They occur to me every Sunday, these words of Jesus.  They occur to me as wave after wave of children come charging up onto the chancel for the Children’s Sermon, to hear a story, to learn a lesson, and to claim their place among God’s people.  The words of Jesus that occur to me are these: “Whoever does not receive the kingdom of God as a little child will never enter it” (Mark 10:15).  Why would Jesus make an example of a child, one who seemed so helpless and powerless?  Wouldn’t you and I prefer the image of a big, strong warrior who is able to power his/her way in anywhere?

Thomas Mann, in his book “To Taste and See,” writes, “My father was once walking on the beach with his three-year-old grandson when the little boy stopped, picked up a tiny fragment of a seashell, and began to examine it.  My father bent down and, looking at the tiny fragment, asked the boy, “How could you see such a little shell?” “Because,” said the boy, “I have little eyes.”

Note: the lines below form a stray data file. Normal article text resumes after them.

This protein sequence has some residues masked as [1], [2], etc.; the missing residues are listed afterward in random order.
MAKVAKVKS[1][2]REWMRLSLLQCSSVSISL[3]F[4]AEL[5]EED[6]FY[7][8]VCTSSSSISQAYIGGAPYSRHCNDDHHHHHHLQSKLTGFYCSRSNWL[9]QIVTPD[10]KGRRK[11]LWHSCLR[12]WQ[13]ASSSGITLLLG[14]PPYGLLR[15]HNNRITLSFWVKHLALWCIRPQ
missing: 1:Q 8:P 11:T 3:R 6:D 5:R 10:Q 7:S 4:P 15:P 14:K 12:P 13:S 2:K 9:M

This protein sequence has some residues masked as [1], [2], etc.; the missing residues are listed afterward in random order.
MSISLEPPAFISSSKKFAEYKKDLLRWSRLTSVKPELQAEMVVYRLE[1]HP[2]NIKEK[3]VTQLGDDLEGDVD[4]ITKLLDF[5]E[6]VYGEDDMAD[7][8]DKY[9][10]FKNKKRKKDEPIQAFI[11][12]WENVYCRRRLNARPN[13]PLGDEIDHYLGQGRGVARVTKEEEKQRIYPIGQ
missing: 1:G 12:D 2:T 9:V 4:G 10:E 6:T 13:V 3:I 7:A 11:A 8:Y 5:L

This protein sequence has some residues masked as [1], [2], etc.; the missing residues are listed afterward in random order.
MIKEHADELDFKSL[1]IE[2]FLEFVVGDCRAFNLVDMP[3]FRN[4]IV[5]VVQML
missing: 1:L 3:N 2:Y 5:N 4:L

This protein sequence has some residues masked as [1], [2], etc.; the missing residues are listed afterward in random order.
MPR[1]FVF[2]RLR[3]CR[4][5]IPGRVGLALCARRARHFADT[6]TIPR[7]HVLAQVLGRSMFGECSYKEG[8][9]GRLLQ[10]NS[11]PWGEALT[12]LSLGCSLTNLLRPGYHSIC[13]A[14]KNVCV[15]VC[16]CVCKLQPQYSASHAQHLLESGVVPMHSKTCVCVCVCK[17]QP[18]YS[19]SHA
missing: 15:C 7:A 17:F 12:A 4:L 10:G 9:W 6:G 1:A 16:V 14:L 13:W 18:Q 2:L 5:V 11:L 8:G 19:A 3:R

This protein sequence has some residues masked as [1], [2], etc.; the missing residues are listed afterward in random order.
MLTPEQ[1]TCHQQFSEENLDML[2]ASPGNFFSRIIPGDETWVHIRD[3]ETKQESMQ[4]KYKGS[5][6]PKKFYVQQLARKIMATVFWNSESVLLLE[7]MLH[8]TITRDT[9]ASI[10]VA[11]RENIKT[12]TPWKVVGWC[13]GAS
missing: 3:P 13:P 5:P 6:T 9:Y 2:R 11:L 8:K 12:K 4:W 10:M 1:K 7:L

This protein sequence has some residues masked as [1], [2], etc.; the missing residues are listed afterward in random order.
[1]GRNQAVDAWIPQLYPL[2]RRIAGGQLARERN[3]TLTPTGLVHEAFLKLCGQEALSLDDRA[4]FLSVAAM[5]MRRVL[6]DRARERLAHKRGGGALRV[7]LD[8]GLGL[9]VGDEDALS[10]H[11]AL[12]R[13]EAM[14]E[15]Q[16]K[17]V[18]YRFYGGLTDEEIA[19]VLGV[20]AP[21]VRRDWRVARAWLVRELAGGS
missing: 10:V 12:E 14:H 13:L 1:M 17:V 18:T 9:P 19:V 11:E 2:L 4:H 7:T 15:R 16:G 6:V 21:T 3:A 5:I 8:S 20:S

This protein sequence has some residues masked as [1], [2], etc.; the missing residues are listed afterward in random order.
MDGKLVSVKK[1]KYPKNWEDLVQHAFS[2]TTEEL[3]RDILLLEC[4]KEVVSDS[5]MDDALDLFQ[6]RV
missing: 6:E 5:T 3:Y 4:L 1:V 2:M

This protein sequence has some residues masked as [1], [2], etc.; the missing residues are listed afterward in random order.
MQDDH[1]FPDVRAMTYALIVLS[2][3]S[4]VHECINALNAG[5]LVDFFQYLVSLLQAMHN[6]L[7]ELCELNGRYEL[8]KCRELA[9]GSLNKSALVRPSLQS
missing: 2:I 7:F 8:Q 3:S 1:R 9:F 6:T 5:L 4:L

I wonder if this is part of what Jesus is recommending for you and me; this quality of vision, of paying attention and noticing the world with eyes that are open.  We live in tumultuous times, filled with ominous political signs, shattering ecological tragedies, internationally broadcast tales of distress and disaster.  I wonder if we need “little eyes” that are able to discern the hope amid the horror, the blessing within the curse.

One of my favorite memories from childhood is when my mother and I gathered up oak and maple and elm leaves – gold and red and yellow – and pressed them with an iron between pages of wax paper.  For the long winter season ahead we had preserved the inspiring beauty of autumn.  My mother has been gone for years and those pages of leaves crumbled long ago, but the beauty remains.  We had taken the time to look with “little eyes” at the blessing of the season.  Now it can never be taken away from me.  With Mom on a Fall day, I had entered the kingdom of God.

Your friend and fellow minister,

Rev. Steve Savides

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